U.S. Trade Deficit Widens To Largest In 12 Years In July
With imports spiking by more than exports, the Commerce Department released a report on Thursday showing the U.S. trade deficit widened by much more than expected in the month of July.
The Commerce Department said the trade deficit expanded to $63.6 billion in July from a revised $53.5 billion in June. The deficit in July was the widest since reaching $67.0 billion in July of 2008.
Economists had expected the trade deficit to widen to $58.0 billion from the $50.7 billion originally reported for the previous month.
The wider than expected deficit came the value of imports surged up by 10.9 percent to $231.7 billion in July after jumping by 4.6 percent to $208.9 billion in June.
Imports of automotive vehicles, parts and engines showed a substantial increase, while imports of industrial supplies and materials, capital goods and consumer goods also saw notable growth.
Meanwhile, the report said the value of exports jumped by 8.1 percent to $168.1 billion in July after spiking by 9.6 percent to $155.5 billion in June.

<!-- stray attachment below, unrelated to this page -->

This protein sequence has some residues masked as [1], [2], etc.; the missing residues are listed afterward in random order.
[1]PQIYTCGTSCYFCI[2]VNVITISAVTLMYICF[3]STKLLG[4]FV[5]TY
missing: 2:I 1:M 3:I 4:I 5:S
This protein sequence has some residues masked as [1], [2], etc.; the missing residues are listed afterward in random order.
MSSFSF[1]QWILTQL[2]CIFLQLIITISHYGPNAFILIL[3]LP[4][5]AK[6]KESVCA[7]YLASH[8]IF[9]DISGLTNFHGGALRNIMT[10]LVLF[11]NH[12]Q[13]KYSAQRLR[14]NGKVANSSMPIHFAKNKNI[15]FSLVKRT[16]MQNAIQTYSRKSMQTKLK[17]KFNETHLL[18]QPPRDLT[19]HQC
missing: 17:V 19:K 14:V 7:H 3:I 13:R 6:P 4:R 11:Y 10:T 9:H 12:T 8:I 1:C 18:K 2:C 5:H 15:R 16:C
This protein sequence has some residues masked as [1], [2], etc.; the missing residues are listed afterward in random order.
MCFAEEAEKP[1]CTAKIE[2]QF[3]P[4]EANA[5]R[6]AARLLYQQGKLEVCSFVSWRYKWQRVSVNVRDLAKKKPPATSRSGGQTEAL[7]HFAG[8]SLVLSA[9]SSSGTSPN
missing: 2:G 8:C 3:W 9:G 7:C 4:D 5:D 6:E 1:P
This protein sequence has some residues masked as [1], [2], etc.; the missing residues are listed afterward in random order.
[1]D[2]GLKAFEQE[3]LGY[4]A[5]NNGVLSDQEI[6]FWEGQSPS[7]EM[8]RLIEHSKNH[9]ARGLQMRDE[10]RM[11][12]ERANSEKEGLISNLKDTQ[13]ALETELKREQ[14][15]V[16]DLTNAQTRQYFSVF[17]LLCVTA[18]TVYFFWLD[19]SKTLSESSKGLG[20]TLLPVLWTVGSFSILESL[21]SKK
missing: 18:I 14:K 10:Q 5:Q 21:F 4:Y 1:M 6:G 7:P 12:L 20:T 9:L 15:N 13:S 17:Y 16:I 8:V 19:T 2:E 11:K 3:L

Exports of automotive vehicles, parts and engines also saw significant growth along with exports of consumer goods, industrial supplies and materials and capital goods.
“Overall, the data suggest that trade is set to subtract close to 1% annualized from third quarter GDP – slightly bigger than we originally anticipated,” said Michael Pearce, Senior U.S. Economist at Capital Economics.
He added, “But we suspect that will be offset by a positive contribution from inventories and in any case, those numbers are small beer compared to our forecast of a 30% annualized rebound in overall GDP.”
The Commerce Department noted the goods deficit widened to $80.9 billion in July, while the services surplus narrowed to $17.4 billion.
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